- generally or traditionally accepted; conventional; standard: a received moral idea.
Origin of received
- to take into one's possession (something offered or delivered): to receive many gifts.
- to have (something) bestowed, conferred, etc.: to receive an honorary degree.
- to have delivered or brought to one: to receive a letter.
- to get or be informed of: to receive instructions; to receive news.
- to be burdened with; sustain: to receive a heavy load.
- to hold, bear, or contain: The nut receives a bolt and a washer. The plaster receives the impression of the mold.
- to take into the mind; apprehend mentally: to receive an idea.
- to accept from another by hearing or listening: A priest received his confession.
- to meet with; experience: to receive attention.
- to suffer the injury of: He received a terrific blow on the forehead.
- to be at home to (visitors): They received their neighbors on Sunday.
- to greet or welcome (guests, visitors, etc.) upon arriving: They received us at the front door.
- to admit (a person) to a place: The butler received him and asked him to wait in the drawing room.
- to admit into an organization, membership, etc.: to receive someone into the group.
- to accept as authoritative, valid, true, or approved: a principle universally received.
- to react to in the manner specified: to receive a proposal with contempt; She received the job offer with joy.
- to receive something.
- to receive visitors or guests.
- Radio. to convert incoming electromagnetic waves into the original signal.
- to receive the Eucharist: He receives every Sunday.
Origin of receive
SynonymsSee more synonyms for receive on Thesaurus.com
Examples from the Web for received
Eric Garcetti succeeded Villaraigosa and has received high marks in his first year and a half on the job.The Golden State Preps for the ‘Red Wedding’ of Senate Races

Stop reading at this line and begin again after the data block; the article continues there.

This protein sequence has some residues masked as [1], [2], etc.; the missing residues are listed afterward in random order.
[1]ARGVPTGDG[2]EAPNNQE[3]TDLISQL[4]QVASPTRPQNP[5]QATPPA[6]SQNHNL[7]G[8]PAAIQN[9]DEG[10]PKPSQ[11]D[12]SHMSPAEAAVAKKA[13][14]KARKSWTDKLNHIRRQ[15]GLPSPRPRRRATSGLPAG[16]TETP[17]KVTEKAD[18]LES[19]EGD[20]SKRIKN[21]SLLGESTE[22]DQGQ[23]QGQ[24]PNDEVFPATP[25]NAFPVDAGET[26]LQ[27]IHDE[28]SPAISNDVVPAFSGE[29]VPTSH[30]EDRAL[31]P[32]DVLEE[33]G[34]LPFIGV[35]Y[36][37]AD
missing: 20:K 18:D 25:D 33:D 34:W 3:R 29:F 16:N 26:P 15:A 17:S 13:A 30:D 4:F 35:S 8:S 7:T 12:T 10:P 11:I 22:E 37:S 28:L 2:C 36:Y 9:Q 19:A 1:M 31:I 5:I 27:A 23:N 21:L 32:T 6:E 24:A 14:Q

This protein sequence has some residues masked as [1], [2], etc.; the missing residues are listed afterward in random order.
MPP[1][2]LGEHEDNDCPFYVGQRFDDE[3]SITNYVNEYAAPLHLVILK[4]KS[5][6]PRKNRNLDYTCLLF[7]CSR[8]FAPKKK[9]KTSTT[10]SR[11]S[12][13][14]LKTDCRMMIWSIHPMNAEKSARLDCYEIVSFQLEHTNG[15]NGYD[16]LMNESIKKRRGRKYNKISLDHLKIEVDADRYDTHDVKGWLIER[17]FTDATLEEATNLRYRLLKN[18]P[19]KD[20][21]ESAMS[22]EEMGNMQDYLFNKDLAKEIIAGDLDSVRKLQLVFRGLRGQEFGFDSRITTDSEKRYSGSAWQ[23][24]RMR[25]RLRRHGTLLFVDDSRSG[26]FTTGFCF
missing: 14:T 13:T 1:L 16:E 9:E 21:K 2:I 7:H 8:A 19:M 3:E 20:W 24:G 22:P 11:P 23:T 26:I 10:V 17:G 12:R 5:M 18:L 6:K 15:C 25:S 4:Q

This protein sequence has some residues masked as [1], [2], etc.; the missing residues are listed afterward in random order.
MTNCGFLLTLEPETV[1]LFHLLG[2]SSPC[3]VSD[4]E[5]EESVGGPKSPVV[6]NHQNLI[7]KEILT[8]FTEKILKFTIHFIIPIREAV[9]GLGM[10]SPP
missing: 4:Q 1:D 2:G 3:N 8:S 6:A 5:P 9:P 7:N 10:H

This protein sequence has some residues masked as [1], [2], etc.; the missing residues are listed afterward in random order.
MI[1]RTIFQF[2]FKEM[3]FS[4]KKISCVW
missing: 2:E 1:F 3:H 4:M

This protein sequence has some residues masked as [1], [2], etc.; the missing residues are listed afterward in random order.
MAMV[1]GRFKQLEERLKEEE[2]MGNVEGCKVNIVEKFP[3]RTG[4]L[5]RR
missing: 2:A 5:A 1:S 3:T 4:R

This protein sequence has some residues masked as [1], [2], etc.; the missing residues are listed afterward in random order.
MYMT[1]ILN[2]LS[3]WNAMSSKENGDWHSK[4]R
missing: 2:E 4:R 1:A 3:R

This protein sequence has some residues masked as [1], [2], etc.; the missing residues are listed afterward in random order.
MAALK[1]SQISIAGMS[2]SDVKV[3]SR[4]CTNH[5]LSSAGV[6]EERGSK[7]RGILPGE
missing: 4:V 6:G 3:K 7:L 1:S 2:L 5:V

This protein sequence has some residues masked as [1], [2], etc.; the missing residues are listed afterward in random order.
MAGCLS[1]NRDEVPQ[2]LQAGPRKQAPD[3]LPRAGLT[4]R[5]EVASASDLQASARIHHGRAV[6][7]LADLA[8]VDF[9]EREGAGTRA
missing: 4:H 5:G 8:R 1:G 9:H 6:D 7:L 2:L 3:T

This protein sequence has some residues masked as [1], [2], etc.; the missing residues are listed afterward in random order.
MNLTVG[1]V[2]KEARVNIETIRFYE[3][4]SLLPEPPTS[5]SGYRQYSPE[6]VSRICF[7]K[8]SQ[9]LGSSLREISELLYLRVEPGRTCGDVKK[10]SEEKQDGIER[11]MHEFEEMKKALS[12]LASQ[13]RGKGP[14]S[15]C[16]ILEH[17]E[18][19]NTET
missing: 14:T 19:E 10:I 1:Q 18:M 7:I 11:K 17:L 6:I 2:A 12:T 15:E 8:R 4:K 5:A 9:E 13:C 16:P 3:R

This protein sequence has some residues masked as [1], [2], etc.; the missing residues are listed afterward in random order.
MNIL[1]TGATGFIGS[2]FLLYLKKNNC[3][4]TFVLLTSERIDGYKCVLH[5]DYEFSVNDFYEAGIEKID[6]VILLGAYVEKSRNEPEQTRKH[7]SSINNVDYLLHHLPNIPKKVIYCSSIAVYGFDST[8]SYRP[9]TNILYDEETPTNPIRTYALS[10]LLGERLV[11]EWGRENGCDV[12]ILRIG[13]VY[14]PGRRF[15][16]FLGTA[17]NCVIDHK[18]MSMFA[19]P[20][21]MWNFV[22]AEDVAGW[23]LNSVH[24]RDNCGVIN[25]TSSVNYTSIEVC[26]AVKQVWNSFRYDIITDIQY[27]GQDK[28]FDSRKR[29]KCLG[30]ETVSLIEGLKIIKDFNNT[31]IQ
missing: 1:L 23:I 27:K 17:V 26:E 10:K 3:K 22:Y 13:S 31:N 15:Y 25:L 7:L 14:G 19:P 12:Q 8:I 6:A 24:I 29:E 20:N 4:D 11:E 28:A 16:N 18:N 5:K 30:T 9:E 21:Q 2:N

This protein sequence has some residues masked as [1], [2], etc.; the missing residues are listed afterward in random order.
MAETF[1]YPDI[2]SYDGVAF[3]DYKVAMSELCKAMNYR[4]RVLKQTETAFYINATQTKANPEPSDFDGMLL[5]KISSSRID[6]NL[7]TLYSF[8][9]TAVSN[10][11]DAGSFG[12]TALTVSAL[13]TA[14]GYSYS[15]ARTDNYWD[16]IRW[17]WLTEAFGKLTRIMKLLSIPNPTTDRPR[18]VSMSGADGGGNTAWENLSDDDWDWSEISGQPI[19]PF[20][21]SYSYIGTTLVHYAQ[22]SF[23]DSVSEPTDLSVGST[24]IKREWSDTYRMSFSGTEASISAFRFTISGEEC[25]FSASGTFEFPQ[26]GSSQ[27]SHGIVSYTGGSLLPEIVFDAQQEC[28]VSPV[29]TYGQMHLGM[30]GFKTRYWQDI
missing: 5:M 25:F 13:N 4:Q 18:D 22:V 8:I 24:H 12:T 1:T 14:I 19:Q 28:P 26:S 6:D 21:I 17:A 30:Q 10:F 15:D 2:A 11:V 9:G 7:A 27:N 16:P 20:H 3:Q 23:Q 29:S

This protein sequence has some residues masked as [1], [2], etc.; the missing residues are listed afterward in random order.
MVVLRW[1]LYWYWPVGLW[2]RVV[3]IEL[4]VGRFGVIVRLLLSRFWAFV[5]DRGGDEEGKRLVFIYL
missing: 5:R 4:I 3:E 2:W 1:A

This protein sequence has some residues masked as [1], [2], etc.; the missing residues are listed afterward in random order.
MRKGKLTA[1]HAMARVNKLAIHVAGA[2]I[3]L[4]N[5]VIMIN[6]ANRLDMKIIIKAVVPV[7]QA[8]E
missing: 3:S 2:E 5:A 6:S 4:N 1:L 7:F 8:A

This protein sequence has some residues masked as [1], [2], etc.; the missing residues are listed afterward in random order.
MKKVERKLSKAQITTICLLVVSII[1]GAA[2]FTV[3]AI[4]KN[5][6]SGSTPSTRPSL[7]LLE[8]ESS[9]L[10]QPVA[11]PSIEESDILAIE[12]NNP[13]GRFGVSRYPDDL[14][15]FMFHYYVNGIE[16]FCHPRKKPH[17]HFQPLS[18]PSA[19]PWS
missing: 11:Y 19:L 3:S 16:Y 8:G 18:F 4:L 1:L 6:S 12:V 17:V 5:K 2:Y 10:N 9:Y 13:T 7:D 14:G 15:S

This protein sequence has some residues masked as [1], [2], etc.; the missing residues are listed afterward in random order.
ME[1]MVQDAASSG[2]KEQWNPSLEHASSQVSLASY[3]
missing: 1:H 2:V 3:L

January 9, 2015
As part of that effort, Said received weapons training for months, sources told The Daily Beast.U.S. Spies See Al Qaeda Fingerprints on Paris Massacre
Shane Harris, Nancy A. Youssef
January 8, 2015
This reporter knocked at the Wilkins home on Tuesday morning but received neither an answer nor the business end of a shotgun.The 7-Year-Old Plane Crash Survivor’s Brutal Journey Through the Woods
January 7, 2015
Of the three nominated, Webster did the best, receiving 12 votes, Gohmert and Yoho received three and two votes, respectively.Democrats Accidentally Save Boehner From Republican Coup
Ben Jacobs, Jackie Kucinich
January 6, 2015
Jason Berry received a 1992 Alicia Patterson Fellowship for his coverage of demagogues in Louisiana.The Louisiana Racists Who Courted Steve Scalise
January 3, 2015
Who among you ever received an injury from that kind old man?Philothea
Lydia Maria Child
Not only that, but he would get into trouble with Mr. Paine on account of the damage which it had received.
She received his bits of news with the aplomb of a resourceful commander.The Spenders
Harry Leon Wilson
I have no evidence, except your word, that any such letter has been received.
This was the most unwelcome intelligence he could have received.
- generally accepted or believedreceived wisdom
- to take (something offered) into one's hand or possession
- to have (an honour, blessing, etc) bestowed
- to accept delivery or transmission of (a letter, telephone call, etc)
- to be informed of (news or information)
- to hear and consent to or acknowledge (an oath, confession, etc)
- (of a vessel or container) to take or hold (a substance, commodity, or certain amount)
- to support or sustain (the weight of something); bear
- to apprehend or perceive (ideas, etc)
- to experience, undergo, or meet withto receive a crack on the skull
- (also intr) to be at home to (visitors)
- to greet or welcome (visitors or guests), esp in formal style
- to admit (a person) to a place, society, condition, etche was received into the priesthood
- to accept or acknowledge (a precept or principle) as true or valid
- to convert (incoming radio signals) into sounds, pictures, etc, by means of a receiver
- (also intr) tennis to play at the other end from the server; be required to return (service)
- (also intr) to partake of (the Christian Eucharist)
- (intr) mainly British to buy and sell stolen goods
Word Origin and History for received
"generally accepted as true or good," mid-15c., past participle adjective from receive. Thomas Browne called such notions receptaries (1646).
c.1300, from Old North French receivre (Old French recoivre) "seize, take hold of, pick up; welcome, accept," from Latin recipere "regain, take back, bring back, carry back, recover; take to oneself, take in, admit," from re- "back," though the exact sense here is obscure (see re-) + -cipere, comb. form of capere "to take" (see capable). Radio and (later) television sense is attested from 1908. Related: Received; receiving.